Chris Aiken, MD, Kellie Newsome, PMHNP, and Joseph Pierre, MD, have disclosed no relevant financial or other interests in any commercial companies pertaining to this educational activity.
There are many reasons why patients misuse medications. Today, Joseph Pierre shakes us out of our 1990s understanding of addiction and explains a new trend, misuse of uncontrolled medications like Bupropion, Quetiapine and the Gabapentinoids.
Publication Date: 10/23/2023
Duration: 24 minutes, 34 seconds
KELLIE NEWSOME: There are many reasons why patients misuse medications. Today, Joseph Pierre shakes us out of our 1990s understanding of addiction and explains a new trend, misuse of uncontrolled medications like Bupropion, Quetiapine and the Gabapentinoids.
Welcome to The Carlat Psychiatry Podcast, keeping psychiatry honest since 2003.
CHRIS AIKEN: I'm Chris Aiken, the editor-in-chief of The Carlat Psychiatry Report,
KELLIE NEWSOME: and I'm Kelly Newsome. A psychiatric NP and a dedicated reader of every issue.
CHRIS AIKEN: I guess it's unrealistic to think that life expectancy is gonna keep rising every year. Which it has done nearly every year since the 1950s, but that trend started to reverse in 2015, from 78.9 years. To 78.7, 78.6, and then down to 77 years during the pandemic in 2020. Now, life expectancy is down to 76 in America. Sure, COVID has accelerated this problem, but the other cause is closer to home for us workers in the field of mental health. Drug overdose deaths. It's a national crisis, and it's only getting worse. I'm not myself an addictionologist, but I believe we can no longer afford to leave this work to those of our colleagues with higher training in addictions. So today, I'm going to roll up my sleeves and get into it with Joseph Pierre. You might remember him from our July issue where he gave an interview on prescription medication misuse. How to spot red flags and what to do about them. I went into this interview with some misunderstandings, and you're going to see that here. For example, I thought the drug misuse was directly related to the rewarding qualities of the drug. But as Dr. Pierre explains, that is only part of a much more complicated behavior.
KELLIE NEWSOME: But first, a preview of the CME quiz for this episode.
Which medication for extrapyramidal side effects has fallen out of favor because of its potential for misuse? A. Benzatropine, B. trihexyphenidyl , C. propanolol, D. amantadine.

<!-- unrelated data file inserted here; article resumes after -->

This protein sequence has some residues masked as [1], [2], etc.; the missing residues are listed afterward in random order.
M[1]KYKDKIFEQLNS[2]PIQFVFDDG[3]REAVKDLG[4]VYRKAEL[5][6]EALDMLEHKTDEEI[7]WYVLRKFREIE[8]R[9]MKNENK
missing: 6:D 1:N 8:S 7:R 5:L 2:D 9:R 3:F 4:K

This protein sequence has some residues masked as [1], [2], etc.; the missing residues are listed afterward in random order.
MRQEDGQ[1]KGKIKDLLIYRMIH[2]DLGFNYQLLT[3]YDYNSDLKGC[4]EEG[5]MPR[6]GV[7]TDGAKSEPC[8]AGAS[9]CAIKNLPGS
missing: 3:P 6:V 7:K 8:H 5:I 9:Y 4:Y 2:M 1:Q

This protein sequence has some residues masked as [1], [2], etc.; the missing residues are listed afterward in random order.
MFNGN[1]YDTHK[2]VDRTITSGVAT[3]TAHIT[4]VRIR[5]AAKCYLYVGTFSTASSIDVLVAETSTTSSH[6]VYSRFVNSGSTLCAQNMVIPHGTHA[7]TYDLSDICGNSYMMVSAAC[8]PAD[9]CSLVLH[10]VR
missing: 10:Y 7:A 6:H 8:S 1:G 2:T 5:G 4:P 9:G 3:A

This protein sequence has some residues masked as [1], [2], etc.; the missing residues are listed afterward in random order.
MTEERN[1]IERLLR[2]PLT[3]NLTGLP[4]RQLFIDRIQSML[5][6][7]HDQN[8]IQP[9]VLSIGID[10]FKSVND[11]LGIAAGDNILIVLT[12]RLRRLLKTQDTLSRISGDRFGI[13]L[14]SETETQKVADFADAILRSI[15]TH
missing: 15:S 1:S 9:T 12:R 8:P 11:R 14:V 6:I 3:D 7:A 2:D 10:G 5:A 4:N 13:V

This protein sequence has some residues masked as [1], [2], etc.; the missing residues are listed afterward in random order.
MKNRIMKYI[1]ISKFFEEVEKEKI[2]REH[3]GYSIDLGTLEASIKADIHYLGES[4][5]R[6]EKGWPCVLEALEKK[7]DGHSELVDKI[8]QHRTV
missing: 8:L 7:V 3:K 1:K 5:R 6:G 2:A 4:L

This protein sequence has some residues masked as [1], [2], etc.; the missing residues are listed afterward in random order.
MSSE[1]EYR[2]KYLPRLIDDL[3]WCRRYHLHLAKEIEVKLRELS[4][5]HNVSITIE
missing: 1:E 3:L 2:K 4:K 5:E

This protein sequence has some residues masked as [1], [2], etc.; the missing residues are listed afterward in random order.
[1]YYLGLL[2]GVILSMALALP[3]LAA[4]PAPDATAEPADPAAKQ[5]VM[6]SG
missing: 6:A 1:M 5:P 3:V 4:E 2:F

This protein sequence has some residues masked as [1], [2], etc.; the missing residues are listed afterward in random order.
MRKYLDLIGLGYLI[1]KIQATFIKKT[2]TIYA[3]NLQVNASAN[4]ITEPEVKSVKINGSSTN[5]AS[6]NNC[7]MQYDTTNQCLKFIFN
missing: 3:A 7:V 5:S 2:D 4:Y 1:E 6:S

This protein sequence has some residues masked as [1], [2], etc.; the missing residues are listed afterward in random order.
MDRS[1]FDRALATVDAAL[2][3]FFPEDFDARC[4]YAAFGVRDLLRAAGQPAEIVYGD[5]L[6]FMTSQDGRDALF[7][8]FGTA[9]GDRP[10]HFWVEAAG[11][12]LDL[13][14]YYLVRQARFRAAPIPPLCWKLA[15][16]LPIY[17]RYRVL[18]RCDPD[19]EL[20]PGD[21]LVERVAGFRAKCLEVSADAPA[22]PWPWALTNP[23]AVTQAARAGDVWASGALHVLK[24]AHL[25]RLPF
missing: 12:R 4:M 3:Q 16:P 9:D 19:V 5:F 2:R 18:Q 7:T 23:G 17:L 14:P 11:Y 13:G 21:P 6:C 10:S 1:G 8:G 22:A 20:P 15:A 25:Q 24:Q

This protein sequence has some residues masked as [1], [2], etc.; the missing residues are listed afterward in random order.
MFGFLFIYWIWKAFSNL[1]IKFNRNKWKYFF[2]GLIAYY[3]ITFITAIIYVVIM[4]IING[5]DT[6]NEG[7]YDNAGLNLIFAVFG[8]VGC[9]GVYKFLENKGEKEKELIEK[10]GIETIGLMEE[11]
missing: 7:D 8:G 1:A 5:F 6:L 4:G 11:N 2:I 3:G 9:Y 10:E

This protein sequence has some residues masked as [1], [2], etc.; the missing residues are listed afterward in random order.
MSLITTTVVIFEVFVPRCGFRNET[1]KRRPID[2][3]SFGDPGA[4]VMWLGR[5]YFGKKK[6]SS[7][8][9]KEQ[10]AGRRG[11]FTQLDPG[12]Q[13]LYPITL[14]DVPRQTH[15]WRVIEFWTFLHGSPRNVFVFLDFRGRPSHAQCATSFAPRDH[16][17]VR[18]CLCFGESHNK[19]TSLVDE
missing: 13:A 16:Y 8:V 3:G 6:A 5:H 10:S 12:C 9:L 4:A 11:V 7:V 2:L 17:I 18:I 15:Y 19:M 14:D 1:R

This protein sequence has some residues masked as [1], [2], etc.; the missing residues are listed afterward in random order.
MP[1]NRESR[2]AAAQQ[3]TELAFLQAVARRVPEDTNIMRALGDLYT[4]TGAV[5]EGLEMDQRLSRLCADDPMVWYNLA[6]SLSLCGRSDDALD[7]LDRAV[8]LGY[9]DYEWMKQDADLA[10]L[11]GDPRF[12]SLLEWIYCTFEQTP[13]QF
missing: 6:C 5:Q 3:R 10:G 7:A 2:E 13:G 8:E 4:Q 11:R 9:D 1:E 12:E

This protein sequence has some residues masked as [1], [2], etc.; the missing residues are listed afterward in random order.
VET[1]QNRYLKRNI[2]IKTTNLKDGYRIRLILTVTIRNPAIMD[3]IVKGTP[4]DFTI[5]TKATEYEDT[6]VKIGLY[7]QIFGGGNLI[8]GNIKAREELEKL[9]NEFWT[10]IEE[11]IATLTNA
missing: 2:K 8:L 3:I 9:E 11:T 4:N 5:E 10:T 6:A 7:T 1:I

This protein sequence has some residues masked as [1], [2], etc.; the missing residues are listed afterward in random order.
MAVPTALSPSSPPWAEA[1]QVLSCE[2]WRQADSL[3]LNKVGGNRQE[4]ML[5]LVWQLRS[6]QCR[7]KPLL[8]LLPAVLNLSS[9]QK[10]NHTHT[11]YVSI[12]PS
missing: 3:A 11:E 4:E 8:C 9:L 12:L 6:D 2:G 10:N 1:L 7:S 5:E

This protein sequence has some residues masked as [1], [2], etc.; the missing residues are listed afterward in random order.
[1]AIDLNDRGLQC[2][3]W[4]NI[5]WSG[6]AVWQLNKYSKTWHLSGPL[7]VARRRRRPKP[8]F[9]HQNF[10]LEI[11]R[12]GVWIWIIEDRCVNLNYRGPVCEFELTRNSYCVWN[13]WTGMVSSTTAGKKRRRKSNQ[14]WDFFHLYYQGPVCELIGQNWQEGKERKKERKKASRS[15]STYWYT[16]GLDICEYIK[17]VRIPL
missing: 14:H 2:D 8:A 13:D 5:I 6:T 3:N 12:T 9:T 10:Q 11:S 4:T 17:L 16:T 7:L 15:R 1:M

CHRIS AIKEN: What is the difference between medication abuse and misuse?
JOSEPH PIERRE: You know, much like the word addiction, I think the term abuse is a, a bit of a loaded term, has a lot of stigma, associated with it. And so I often think that misuse is just as appropriate. Some people will claim that there are small differences between those two words. I tend to use them interchangeably, or really collectively, to describe the use of medications via self-administration that's recreational or otherwise inconsistent with how a drug is prescribed. Clinically, what I'm really talking about is evidence of excessive self-administration. You know, the patient's taking more than you're prescribing. Self-administration by nontraditional routes, so if we're talking about oral medications, taking them by other means, like snorting them, for example. Co-administration of the drug with other drugs of abuse. Malingering psychiatric symptoms in order to obtain those prescription medications. Diversion, which of course means using that prescription and then giving it to other people for money or for, to exchange of other services. And finally, of course, evidence of toxicity from that excessive use or from overdose.
CHRIS AIKEN: With that definition, any drug could be misused. How do we know if a drug is addictive?
JOSEPH PIERRE: Yeah, so as I said, addiction has kind of a history, definitely a loaded term, and certainly the term addict is something that we still hear used all the time. And so accordingly, the definition of addiction sort of depends on who you're asking and what context it's being used. I like the updated definition of the American Society of Addiction Medicine. They updated the definition in 2018. They define it as a primary chronic disease of brain reward, motivation, memory, and related circuitry. And they acknowledge that it has multiple components: biological, genetic, psychosocial, even spiritual. And they really characterize addiction along five features. The first is the inability to consistently abstain from using a medication or a drug. The second is impairment in behavioral control. The third is craving, and they specifically refer to the phenomenon of cue elicited craving, that is cravings in response to cues, visual or otherwise. The fourth feature is diminished recognition of significant problems associated with the drug or medication use and the final is a dysfunctional emotional response and if that's hard to keep track of they offer an easy ABCDE mnemonic where A stands for abstain B stands for the behavioral control impairment C stands for craving, D stands for the diminished recognition of significant problems, and finally E stands for the emotional response.
CHRIS AIKEN:Can you further state what behavioral and emotional you're referring to there?
JOSEPH PIERRE: Really talking about behavioral disinhibition, engaging in behaviors that you otherwise wouldn't be engaging in were you not on that substance. And even tied up in that definition is the ability to regulate how much of something we're using, right? The difference between I drink a glass of wine a day and I drink 20 glasses of you know, wine throughout the day.